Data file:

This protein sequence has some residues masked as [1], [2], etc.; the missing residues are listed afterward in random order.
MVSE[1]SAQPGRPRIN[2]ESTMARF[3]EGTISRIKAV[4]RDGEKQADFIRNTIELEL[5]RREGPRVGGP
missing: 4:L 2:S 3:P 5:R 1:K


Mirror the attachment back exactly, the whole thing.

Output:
This protein sequence has some residues masked as [1], [2], etc.; the missing residues are listed afterward in random order.
MVSE[1]SAQPGRPRIN[2]ESTMARF[3]EGTISRIKAV[4]RDGEKQADFIRNTIELEL[5]RREGPRVGGP
missing: 4:L 2:S 3:P 5:R 1:K